I was just wondering whether performing encryption on the GPU was safer than on the CPU, with regard to the difficulty of reading the encryption key from memory and/or various other hardware attacks.

I know there exists extensive literature about how to extract information from software cryptographic implementations but they mostly assume that a standard CPU is running the code. Can such attacks be extended to a GPU-style hardware architecture? Has it been done?

This could also be useful in general-purpose key management, where an encryption key must be kept secret for some duration. Instead of having it sit in memory, it could go into GPU memory (bonus: it can't be paged out to disk nor cached), and if you are doing the encryption within the GPU you don't even need to move it back and forth. But I'm sure there are GPU memory dump programs out there.

Does anyone have any experience with GPU cryptography and any possible weaknesses?

  • 3
    I think GPU-based cryptography is primarily used for performance. I've never heard of it being a security measure. – Iszi Apr 11 '12 at 18:29
  • Yes of course the reason I use GPU is for performance, but I was concerned about the security risks it entailed. – Thomas Apr 12 '12 at 4:19

While it's true that GPU memory isn't paged out, all peripherals have addressable memory on the system and graphics cards have no special aspect about them that's designed with security in mind. It's an obscurity thing at best that somebody might not think to check there or the out-of-the-box tools don't address that space. Given proper drivers, GPU memory can be accessed via DMA, so you hard drive can write directly to the GPU if the CPU says to go for it.

Generally, all the available resources of a GPU are dedicated to graphics work. You'd have to fiddle with drivers to make them respect the space you're trying to use or it would risk being clobbered by various pixels of cats as you watch videos on YouTube.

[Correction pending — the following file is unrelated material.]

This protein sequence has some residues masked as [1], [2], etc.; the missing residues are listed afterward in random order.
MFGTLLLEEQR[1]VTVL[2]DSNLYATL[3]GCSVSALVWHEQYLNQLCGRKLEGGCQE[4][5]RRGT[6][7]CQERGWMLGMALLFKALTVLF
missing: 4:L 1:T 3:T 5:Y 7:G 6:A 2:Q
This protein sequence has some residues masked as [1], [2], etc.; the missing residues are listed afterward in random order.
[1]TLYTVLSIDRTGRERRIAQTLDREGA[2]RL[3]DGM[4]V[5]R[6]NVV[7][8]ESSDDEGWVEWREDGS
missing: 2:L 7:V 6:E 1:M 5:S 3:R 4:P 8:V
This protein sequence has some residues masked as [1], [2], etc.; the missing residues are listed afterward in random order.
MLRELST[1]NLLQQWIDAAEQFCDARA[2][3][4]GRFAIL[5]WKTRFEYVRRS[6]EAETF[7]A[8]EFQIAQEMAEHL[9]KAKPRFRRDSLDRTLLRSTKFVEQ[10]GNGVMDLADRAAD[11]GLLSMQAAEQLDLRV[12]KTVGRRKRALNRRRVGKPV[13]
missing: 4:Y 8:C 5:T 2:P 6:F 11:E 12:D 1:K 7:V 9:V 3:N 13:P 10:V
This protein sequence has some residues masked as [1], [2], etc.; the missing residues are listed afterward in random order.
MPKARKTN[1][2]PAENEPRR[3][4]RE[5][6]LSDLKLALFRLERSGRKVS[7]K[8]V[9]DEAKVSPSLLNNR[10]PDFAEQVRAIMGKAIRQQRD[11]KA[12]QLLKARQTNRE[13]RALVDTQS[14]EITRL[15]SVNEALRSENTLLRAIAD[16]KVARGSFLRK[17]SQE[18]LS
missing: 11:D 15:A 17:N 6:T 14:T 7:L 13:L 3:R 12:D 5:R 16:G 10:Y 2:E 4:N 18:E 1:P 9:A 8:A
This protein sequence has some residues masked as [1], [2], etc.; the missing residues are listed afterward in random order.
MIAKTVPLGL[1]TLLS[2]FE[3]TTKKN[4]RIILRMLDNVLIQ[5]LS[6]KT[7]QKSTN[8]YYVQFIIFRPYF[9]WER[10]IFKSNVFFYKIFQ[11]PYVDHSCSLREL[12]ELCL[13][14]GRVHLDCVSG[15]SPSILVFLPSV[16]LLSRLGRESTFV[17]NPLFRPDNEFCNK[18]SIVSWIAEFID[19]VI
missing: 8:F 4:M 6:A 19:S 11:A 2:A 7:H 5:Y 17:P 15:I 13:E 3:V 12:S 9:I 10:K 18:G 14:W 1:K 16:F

If you're looking for a more secure use of hardware for encryption and key storage, it's best to look into dedicated units.

  • I am using OpenCL which allows for persistent buffers, so I wouldn't have to hack my way through allocating GPU memory. Good point about DMA, I guess a computer isn't the safest place for a key to be. – Thomas Apr 12 '12 at 4:22

Yes, GPU has several security vulnerabilities (weaknesses), as you can see in detail in our survey paper. Some of these are:

  1. (At least previous generations of) GPU hardware/drivers do not erase their memories and thus, in shared/local/global memory and registers, data persists after deallocation.
  2. If the encryption key is stored in shared/global memory, then the attacker can exploit timing/power-side channel to leak each byte of key and thus, recover the whole key (refer above survey to see the papers which demonstrate this)
  3. Since a sharp increase in GPU load is likely to go undetected more easily compared to that in CPU load, a GPU malware is more stealthy.
  4. Security mechanisms proposed on CPUs, such as a CPU taint-tracking scheme may not work for GPUs, and thus, an attacker can use GPU as the polymorphic malware extractor whereby the host can load the compressed/encrypted code on GPU and then call a GPU kernel to quickly unpack/decrypt the code.
  5. GPU vendors reveal very little info about about GPU microarchitecture, so designing security techniques for GPUs is challenging.

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